For an elaborate description of the area and its wines, I found a good link : www.fostertravel.com , search her articles on Europe and there you'll find a long article named: Pilgrimage to Bordeaux:The bordeaux Country of France.
P.S. If you have enough time, a visit to the Arcachon area will complete your wine tasting with wonderful oisters.
Bon voyage

no more war, more Bordeaux wine!
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Erin



Joined: 18 Oct 2004
Posts: 1654
Location: Within view of Elliot Bay, The Olympics and every ship in the Sound

PostPosted: Wed Mar 23, 2005 2:38 pm    Post subject: Reply with quote

David, that is a lovely idea! I remember reading about La Table de Lucullus back when I first discovered the site, it sounded like just the sort of place we love. I will have to investigate locations further but your suggestions sound very romantic. I almost want to forgo the trip to England, our friends would be unhappy with us then.

Barbara, I will look into St. Emillion, it sounds like it comes with a good recommendation. My husband can't get enough of Bordeaux wine, so he will be in heaven. We served bordeaux at our wedding and had a case left, but not for long.

Simona, Thanks for the links, there is some great info, and the chateau is beautiful! Arcachon sounds like something I will be looking into.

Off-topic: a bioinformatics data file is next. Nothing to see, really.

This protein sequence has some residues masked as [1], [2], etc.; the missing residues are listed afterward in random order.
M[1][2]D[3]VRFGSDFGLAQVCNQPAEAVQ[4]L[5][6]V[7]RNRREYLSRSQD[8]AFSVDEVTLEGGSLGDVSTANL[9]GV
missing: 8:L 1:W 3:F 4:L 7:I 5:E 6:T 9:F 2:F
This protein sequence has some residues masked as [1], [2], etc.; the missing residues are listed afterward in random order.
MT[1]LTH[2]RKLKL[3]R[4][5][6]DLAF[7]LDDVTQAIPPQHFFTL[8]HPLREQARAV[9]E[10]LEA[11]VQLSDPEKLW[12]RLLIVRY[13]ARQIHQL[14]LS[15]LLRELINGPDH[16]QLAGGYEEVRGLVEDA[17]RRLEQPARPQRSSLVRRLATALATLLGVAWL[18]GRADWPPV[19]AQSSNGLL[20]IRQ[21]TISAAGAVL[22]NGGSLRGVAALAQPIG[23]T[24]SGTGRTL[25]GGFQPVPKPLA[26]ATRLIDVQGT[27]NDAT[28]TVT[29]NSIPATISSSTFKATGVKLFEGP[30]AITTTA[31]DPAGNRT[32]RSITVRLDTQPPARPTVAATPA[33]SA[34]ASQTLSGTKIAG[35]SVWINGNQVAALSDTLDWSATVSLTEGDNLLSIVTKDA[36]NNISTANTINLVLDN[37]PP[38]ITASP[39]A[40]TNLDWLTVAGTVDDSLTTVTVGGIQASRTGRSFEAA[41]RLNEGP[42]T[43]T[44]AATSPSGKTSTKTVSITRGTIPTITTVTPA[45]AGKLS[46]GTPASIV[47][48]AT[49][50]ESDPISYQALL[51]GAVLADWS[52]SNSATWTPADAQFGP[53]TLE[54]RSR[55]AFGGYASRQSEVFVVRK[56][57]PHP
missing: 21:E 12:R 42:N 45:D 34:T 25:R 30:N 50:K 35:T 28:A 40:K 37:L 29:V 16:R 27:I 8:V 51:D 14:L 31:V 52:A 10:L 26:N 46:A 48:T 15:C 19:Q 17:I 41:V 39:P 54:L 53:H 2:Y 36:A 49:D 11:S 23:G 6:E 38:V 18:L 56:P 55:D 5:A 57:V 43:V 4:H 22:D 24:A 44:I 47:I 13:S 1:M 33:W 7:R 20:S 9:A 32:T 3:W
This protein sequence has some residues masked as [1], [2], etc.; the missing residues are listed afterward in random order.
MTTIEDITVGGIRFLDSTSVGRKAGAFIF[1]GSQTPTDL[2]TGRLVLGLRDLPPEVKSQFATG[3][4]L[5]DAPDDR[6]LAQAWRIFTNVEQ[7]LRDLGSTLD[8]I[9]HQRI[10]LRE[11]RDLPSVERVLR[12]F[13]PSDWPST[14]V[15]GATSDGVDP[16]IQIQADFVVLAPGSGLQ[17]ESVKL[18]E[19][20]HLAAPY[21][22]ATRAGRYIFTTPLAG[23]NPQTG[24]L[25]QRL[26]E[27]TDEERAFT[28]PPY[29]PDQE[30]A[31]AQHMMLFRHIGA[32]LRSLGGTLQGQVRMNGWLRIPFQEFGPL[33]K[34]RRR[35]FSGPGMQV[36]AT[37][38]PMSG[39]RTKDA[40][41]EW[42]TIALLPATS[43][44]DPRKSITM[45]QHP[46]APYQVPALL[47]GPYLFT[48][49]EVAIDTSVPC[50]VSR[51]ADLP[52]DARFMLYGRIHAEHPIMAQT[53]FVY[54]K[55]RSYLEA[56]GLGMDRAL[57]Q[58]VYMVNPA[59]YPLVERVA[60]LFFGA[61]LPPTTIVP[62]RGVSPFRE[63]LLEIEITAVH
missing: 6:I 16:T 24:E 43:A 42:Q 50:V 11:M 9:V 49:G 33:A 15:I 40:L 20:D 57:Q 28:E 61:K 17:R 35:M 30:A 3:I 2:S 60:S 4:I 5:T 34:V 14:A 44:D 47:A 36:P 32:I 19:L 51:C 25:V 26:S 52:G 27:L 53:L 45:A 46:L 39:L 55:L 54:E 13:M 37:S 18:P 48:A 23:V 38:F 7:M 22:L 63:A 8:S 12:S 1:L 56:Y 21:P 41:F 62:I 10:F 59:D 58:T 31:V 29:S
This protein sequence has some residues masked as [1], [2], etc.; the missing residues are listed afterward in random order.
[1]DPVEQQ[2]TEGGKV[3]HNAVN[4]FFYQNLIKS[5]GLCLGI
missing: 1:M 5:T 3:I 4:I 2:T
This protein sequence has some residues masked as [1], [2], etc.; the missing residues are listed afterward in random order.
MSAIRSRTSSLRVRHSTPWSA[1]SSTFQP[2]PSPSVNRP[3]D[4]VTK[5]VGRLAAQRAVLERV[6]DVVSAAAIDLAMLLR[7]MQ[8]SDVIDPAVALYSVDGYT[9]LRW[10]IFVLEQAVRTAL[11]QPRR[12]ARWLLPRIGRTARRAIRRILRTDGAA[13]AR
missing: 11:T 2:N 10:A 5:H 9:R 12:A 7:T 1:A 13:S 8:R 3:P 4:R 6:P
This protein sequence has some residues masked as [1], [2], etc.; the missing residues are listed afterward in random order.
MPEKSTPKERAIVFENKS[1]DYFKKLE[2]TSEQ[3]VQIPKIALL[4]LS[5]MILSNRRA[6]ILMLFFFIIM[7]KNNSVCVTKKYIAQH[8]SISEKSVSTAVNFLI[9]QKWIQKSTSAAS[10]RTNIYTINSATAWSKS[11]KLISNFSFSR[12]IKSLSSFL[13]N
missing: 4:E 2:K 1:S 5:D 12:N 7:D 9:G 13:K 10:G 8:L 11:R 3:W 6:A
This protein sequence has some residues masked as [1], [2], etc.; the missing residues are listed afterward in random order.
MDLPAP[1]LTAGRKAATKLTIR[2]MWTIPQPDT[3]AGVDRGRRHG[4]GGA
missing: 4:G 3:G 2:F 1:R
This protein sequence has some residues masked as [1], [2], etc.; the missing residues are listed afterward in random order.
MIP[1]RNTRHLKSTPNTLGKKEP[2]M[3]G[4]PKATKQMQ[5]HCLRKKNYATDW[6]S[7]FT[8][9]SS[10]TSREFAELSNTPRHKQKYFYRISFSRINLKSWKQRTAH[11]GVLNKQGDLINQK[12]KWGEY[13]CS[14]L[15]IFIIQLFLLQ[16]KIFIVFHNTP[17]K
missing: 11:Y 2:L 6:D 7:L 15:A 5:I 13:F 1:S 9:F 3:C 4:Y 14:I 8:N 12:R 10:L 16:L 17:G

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melinda



Joined: 01 Oct 2004
Posts: 256
Location: Richmond, VA, usa

PostPosted: Thu Mar 24, 2005 4:42 pm    Post subject: Reply with quote

Erin....the TGV from Paris to Dijon took only an hour and a half and tickets were cheap....we stayed at the Hotel Wilson (next to Stephan Derbord's (sp?) restaurant that Clotilde loved) www.wilson-hotel.com
Then in Beaune at the www.hotelbretonniere.com where the owner was delightful & very friendly...it was an old coaching inn...I would recommend both of these....good food nearby & reasonable prices have fun planning
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David



Joined: 30 Sep 2004
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PostPosted: Thu Mar 24, 2005 5:22 pm    Post subject: Reply with quote

Ah, darn, Erin, i checked out L'Ile D'Yeu and it is too far from Paris,a good 5 hours it would seem, well 500 kms anyway. But I had another thought---St. Malo and Mont St. Michel, that gorgeous old castle on it's own rock---on the Normandy border.
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DC Francophile



Joined: 24 Mar 2005
Posts: 1
Location: Arlington, VA (outside Washington, D.C.)

PostPosted: Thu Mar 24, 2005 11:16 pm    Post subject: Aix en Provence restaurants Reply with quote

Just in case you _ or anyone else _ decides to go there.

1. Chez Antoine de Cote Cours, on the Cours Mirabeau.
2. Icone (I've forgotten the street).
3. Autour d'une Tarte (a little tart restaurant almost across from the cathedral. Great lunch spot.)

Hi, all, I'm a newbie. Love this blog! Very Happy
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Erin



Joined: 18 Oct 2004
Posts: 1654
Location: Within view of Elliot Bay, The Olympics and every ship in the Sound

PostPosted: Fri Apr 01, 2005 7:40 pm    Post subject: Reply with quote

David,
I was just thinking Normandy! The area is beautiful, and Mont St. Michel would be wonderful!